Water on Mars appears to have been a particularly good home for life, according to a new study.
Mars is one of the most likely houses possible for alien life in our solar system, and water is believed to be a key requirement for that life to take hold.
Previous studies had suggested that the red planet would once have been home to lakes of running water, which could have been the home of life.
Download the new Independent Premium app
Share the whole story, not just the headlines
But there is still no evidence to suggest that alien life once lived on the planet – or that there is still evidence of this.
In an attempt to understand what ancient Mars might have looked like and if it was inhabited, scientists tried to understand the chemistry of water that would have been found on the planet billions of years ago.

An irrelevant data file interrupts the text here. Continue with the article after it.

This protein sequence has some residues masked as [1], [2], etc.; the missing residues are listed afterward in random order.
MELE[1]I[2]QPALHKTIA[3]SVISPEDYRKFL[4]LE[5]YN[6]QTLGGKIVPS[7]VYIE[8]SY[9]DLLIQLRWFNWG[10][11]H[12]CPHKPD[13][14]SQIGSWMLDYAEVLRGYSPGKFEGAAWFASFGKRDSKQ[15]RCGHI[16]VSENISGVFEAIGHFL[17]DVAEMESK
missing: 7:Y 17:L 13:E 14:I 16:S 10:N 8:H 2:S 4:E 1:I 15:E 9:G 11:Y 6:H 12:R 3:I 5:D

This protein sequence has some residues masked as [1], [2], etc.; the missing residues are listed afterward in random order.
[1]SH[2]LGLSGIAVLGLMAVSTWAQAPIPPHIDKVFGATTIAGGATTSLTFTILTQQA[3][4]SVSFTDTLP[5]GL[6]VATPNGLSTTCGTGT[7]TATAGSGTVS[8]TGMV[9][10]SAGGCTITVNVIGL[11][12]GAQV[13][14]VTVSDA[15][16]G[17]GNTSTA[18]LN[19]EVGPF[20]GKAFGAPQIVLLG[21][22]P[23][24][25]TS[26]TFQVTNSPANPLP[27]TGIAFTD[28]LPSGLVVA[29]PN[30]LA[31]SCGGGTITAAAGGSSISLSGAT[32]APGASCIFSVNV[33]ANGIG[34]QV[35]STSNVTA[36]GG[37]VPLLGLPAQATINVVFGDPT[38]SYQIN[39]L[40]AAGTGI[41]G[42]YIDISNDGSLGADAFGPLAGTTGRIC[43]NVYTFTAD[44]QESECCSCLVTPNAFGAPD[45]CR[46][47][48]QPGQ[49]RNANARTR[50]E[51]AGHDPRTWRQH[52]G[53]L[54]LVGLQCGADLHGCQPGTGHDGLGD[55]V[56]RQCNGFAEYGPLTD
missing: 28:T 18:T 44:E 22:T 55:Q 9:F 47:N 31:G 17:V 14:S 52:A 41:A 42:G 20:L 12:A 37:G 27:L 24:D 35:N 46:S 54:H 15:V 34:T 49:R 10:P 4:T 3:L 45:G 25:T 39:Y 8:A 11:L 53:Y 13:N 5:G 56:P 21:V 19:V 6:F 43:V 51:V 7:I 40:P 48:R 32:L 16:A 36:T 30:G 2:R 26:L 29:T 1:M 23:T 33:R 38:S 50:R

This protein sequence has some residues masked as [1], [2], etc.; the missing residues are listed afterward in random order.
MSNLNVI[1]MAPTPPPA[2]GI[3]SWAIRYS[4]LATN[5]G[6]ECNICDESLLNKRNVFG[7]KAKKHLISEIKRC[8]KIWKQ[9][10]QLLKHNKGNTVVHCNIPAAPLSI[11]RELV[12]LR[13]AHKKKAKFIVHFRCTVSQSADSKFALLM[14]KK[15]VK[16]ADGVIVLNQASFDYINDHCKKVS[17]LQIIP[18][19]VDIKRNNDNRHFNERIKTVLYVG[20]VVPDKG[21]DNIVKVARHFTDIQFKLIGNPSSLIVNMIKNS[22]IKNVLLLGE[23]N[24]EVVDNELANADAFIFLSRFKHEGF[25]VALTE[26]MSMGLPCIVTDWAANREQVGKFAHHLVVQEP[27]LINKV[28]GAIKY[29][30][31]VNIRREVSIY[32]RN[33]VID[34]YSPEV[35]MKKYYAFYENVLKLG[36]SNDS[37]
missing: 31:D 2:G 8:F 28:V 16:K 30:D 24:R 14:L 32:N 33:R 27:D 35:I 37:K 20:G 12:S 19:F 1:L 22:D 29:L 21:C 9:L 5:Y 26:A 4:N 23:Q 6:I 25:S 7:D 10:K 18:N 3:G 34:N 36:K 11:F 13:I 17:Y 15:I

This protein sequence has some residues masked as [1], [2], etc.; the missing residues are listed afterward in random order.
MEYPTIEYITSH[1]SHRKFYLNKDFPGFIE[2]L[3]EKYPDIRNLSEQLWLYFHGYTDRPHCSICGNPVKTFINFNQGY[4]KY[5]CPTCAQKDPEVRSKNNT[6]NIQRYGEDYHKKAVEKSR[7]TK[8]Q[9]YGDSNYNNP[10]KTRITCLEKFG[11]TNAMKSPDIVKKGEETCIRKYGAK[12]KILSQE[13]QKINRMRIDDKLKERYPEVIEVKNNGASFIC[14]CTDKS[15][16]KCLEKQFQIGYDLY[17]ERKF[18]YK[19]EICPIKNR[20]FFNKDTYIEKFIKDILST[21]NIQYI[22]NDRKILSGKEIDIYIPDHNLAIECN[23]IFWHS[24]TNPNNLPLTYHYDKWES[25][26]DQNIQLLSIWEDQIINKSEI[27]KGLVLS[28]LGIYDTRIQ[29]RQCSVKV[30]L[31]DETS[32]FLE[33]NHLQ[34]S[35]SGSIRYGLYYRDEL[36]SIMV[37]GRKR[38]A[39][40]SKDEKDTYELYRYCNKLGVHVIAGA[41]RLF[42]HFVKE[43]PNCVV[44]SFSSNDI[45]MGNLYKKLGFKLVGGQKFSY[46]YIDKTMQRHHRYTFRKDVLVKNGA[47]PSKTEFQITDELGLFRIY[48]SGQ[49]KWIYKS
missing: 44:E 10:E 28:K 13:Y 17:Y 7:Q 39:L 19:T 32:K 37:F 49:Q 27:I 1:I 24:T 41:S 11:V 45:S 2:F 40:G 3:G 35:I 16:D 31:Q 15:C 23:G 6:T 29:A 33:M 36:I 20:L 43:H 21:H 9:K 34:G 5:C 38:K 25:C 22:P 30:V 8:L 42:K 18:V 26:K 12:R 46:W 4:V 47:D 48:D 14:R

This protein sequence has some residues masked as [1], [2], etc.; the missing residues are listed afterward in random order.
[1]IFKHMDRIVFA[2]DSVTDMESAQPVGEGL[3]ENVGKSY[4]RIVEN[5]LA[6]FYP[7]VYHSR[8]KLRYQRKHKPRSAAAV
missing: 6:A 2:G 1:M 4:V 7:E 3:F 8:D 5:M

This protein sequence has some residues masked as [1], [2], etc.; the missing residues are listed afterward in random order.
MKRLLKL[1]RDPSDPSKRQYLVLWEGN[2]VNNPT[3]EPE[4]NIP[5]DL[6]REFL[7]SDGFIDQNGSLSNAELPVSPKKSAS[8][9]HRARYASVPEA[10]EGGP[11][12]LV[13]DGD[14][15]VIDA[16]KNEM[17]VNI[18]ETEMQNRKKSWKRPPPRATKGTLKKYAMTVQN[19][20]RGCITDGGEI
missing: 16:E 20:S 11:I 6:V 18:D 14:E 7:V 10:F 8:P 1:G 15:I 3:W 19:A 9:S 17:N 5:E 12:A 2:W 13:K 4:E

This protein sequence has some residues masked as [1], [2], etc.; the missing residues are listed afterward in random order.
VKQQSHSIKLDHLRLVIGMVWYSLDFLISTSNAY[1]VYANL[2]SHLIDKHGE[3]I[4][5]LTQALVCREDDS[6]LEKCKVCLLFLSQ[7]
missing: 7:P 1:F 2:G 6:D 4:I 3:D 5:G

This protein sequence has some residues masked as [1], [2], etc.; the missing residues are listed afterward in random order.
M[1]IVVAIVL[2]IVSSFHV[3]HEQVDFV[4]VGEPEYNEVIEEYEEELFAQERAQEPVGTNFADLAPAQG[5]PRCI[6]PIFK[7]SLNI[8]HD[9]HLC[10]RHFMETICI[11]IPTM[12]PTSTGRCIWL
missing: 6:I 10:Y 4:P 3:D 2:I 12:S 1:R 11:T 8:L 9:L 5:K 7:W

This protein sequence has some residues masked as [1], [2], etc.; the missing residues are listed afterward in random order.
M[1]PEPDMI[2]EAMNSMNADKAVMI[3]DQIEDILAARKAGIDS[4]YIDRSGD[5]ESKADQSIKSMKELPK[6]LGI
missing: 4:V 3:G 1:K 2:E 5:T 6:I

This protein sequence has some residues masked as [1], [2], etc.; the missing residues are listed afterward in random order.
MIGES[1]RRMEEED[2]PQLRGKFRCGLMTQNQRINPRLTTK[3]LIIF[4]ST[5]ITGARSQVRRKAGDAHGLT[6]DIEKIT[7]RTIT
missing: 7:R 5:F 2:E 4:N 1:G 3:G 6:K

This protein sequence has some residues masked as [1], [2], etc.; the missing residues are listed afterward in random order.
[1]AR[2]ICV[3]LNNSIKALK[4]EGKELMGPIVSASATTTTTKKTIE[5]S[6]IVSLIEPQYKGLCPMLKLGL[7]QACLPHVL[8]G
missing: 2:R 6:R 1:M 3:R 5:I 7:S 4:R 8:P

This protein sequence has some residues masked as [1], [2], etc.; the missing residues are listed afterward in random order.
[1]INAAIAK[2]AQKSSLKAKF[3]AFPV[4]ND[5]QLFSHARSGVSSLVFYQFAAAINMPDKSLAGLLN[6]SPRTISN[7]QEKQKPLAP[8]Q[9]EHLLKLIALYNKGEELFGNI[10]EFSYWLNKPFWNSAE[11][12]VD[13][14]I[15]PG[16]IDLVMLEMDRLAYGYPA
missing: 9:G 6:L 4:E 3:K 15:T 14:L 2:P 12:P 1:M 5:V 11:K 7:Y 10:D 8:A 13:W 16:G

They do this by looking at the materials left on the planet today, which could offer a clue as to how it once looked.
Recent measurements made by NASA’s Curiosity rover on the Martian surface suggest that the water that was thought to have once covered its surface could have had the right ingredients to support any microbial life that has formed on the planet.
The new study looked at sediments that appeared to have been left in lakes on the Gale crater of Mars. He found that they seemed to have formed in the presence of liquid water that had a pH similar to that of the Earth’s oceans.
This suggests that the first surface of Mars would have been the kind of place that could have served as a home for life, such as the one on Earth.
An article detailing the discovery, entitled “Semi-arid climate and hyposaline lake on the first Mars deduced from the chemistry of water rebuilt in Gale”, was published in Nature Communications.